Hong Kong Chief Executive Leung Chun-ying (R) with Chief Secretary Carrie Lam and Secretary for Education Eddie Ng earlier this week, after backing down from proposals to introduce compulsory Chinese national education in schools. Leung is also snared in a housing scandal that shining a new light on the island’s elite. / REUTERS / Bobby Yip
Hong Kong–Shortly before his appointment as Hong Kong’s development minister, Paul Chan Mo-po joked about his long-term ambitions, telling media “one day is already a long time in politics.” In hindsight, he had no idea just how right he was.
Chan may have been answering rumors that he would quickly abandon the development portfolio to serve as Hong Kong’s deputy finance minister, but a mere day after entering the development post in late July, the trained accountant found himself under investigation by his own department.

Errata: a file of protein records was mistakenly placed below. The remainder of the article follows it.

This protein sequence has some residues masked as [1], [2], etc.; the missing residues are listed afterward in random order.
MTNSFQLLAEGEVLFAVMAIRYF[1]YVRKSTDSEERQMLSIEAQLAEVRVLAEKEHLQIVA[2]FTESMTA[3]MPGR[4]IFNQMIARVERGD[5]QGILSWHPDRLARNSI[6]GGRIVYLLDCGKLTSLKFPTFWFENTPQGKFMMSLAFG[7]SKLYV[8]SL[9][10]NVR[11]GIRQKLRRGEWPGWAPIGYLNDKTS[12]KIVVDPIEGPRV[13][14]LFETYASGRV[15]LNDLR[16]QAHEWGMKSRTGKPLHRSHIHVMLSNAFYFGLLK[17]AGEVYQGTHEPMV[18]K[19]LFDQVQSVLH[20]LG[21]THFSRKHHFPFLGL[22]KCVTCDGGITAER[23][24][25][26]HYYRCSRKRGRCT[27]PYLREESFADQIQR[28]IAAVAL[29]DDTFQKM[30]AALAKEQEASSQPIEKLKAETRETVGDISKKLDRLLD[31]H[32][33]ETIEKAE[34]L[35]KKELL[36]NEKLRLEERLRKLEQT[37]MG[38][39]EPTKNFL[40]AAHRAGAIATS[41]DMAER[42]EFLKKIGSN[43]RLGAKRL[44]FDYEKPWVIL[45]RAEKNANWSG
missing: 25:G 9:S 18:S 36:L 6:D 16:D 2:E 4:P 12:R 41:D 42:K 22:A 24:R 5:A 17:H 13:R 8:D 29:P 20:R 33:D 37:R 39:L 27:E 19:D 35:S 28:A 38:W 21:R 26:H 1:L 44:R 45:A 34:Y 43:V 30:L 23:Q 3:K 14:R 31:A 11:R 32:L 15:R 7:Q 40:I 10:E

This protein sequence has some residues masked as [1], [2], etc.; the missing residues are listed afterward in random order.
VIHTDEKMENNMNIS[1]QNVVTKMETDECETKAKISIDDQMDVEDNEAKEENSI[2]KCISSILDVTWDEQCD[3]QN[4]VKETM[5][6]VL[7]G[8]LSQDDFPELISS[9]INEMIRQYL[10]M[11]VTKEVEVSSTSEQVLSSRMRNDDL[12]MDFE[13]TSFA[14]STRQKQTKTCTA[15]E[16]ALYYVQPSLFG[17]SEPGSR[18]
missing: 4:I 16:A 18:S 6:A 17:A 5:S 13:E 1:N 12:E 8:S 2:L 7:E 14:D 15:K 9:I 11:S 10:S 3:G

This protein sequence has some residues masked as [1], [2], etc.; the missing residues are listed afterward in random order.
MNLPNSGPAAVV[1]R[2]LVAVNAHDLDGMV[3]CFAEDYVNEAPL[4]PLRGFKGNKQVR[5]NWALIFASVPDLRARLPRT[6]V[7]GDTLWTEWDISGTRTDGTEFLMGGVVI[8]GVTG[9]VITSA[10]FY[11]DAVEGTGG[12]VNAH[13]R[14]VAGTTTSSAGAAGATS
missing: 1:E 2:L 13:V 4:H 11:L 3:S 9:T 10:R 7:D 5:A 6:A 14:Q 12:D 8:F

His case was only the latest chip in the Hong Kong elite’s once-pristine image, which has been hard hit at a crucial time for the former British colony. As the island struggles to define its relationship with mainland China, it is also gearing up to directly elect its chief executive for the first time in 2017 and its legislature in 2020. [Full Article]
Zuni schools superintendent Hayes Lewis / PHOTO BY JOSEPH ZUMMO
A youth-suicide epidemic is sweeping Indian country, with Native teens and young adults killing themselves at more than triple the rate of other young Americans, according to federal government figures.
In pockets of the United States, suicide among Indian youngsters is 9 to 19 times as frequent as among other youths, and rising. From Arizona to Alaska, tribes are declaring states of emergency and setting up crisis-intervention teams.
“It feels like wartime,” says Diane Garreau, a child-welfare official on the Cheyenne River Sioux Reservation, in South Dakota. “I’ll see one of our youngsters one day, then find out a couple of days later she’s gone. Our children are self-destructing.” [Full Article]